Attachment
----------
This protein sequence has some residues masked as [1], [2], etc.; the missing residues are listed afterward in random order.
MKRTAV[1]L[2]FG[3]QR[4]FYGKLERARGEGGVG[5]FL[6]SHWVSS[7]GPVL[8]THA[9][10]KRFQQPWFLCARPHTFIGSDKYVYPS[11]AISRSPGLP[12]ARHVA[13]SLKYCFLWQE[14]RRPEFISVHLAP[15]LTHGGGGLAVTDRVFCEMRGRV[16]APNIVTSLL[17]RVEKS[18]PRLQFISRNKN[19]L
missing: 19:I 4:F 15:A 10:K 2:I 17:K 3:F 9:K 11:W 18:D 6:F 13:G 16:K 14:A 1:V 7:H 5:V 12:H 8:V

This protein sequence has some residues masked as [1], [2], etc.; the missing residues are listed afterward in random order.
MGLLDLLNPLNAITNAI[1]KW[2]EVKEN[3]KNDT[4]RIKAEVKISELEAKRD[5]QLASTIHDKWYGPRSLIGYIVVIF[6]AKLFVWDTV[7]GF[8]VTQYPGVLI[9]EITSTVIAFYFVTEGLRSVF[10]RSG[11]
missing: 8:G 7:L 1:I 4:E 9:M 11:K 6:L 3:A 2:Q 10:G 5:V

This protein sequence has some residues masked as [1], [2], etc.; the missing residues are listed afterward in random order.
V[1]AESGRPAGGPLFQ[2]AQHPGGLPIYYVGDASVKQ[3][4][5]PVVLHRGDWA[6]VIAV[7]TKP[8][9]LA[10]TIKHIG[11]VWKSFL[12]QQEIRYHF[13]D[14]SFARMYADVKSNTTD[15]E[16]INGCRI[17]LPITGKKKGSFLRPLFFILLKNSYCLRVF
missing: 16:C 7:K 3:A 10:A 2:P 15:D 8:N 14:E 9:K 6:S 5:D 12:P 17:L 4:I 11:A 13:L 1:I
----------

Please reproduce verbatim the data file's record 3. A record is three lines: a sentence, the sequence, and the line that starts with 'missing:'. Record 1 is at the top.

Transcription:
This protein sequence has some residues masked as [1], [2], etc.; the missing residues are listed afterward in random order.
V[1]AESGRPAGGPLFQ[2]AQHPGGLPIYYVGDASVKQ[3][4][5]PVVLHRGDWA[6]VIAV[7]TKP[8][9]LA[10]TIKHIG[11]VWKSFL[12]QQEIRYHF[13]D[14]SFARMYADVKSNTTD[15]E[16]INGCRI[17]LPITGKKKGSFLRPLFFILLKNSYCLRVF
missing: 16:C 7:K 3:A 10:A 2:P 15:D 8:N 14:E 9:K 6:S 5:D 12:P 17:L 4:I 11:A 13:L 1:I